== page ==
• Meat or fish stock
  • Stew
  • Soup
  • Rice
  • Ginger tea or ginger water
  • Ginger smoothies
  • Ginger juice
  • Soup
  • Pasta

Ginger benefits can be increased by combining it with other spices or plants. For instance, ginger and turmeric, ginger and lemon, ginger, and lime, ginger and garlic, ginger and clove, etc. are other wonderful variations of ginger tea with multiple benefits.

How to Make Ginger Tea

Ginger tea, also known as ginger juice, is a spicy non-alcoholic, and non-caffeinated drink perfect for keeping warm in cold weather. You may consider taking it if you do not like chewing the plant raw. Here are five steps on how to make ginger tea:

  • Slice the ginger into thin and small pieces.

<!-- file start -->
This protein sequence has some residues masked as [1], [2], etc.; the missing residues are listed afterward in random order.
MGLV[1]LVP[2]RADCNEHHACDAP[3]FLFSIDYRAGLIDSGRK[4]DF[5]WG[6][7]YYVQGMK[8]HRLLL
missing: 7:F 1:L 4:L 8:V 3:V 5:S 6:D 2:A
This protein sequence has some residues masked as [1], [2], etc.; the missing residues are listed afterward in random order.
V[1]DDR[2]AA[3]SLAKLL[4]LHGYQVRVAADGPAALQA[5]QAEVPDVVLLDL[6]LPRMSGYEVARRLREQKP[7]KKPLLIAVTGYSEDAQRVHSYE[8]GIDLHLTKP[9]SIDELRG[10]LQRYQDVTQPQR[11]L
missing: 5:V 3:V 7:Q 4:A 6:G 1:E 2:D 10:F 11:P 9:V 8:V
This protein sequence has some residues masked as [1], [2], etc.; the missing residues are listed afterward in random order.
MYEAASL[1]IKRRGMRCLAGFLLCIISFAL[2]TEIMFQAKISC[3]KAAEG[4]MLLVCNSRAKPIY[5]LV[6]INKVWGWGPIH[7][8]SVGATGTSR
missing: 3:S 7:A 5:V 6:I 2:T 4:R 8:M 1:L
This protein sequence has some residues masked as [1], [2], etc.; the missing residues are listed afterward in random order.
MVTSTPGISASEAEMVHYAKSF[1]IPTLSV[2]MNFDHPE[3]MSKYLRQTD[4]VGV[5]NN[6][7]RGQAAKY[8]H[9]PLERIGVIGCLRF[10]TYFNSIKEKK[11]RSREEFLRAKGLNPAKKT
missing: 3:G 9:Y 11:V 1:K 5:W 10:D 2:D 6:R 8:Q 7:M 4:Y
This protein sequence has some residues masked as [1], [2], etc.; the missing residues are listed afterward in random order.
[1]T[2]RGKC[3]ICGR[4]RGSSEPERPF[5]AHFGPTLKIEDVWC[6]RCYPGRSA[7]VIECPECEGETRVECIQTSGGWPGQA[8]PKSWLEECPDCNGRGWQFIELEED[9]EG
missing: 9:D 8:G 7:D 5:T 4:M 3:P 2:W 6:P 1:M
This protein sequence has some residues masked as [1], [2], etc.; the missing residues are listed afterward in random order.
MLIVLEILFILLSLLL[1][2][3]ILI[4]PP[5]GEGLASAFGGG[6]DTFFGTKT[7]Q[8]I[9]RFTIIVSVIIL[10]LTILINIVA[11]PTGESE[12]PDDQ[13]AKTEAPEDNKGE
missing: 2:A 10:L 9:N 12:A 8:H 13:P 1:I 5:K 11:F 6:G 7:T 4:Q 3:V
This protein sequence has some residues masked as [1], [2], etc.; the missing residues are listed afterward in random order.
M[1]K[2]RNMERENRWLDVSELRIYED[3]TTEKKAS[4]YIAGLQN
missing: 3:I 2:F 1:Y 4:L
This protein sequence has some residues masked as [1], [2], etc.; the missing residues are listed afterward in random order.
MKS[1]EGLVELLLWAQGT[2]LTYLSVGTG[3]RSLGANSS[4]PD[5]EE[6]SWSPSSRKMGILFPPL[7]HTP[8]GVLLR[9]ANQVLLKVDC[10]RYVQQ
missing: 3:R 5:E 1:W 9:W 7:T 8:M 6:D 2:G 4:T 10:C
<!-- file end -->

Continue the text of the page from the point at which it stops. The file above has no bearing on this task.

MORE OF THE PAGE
• Thoroughly wash until it is dirt-free
  • Peel off the back and rinse again in neat water.
  • Pound or blend it to give a perfect paste
  • Boil over high heat for  15 – 20 minutes
  • Sieve with a fine mesh to ensure all debris is filtered.
  • Drink while it is still hot for more effectiveness.

How to Make Ginger Oil at Home

  • Slice the ginger into thin and small pieces.
  • Thoroughly wash until it is dirt-free
  • Allow it to dry
  • Shred it into small pieces using a grater
  • Add your olive oil to it and heat it in the oven at 150F for 120 minutes.
  • Filter with cheesecloth to get the oil.

What are the Uses and Benefits of Ginger Oil?

  • Ginger oil also possesses potential benefits of ginger ranging from relief from nausea, vomiting, menstrual pain, cold, or flu, to anti-inflammation, etc.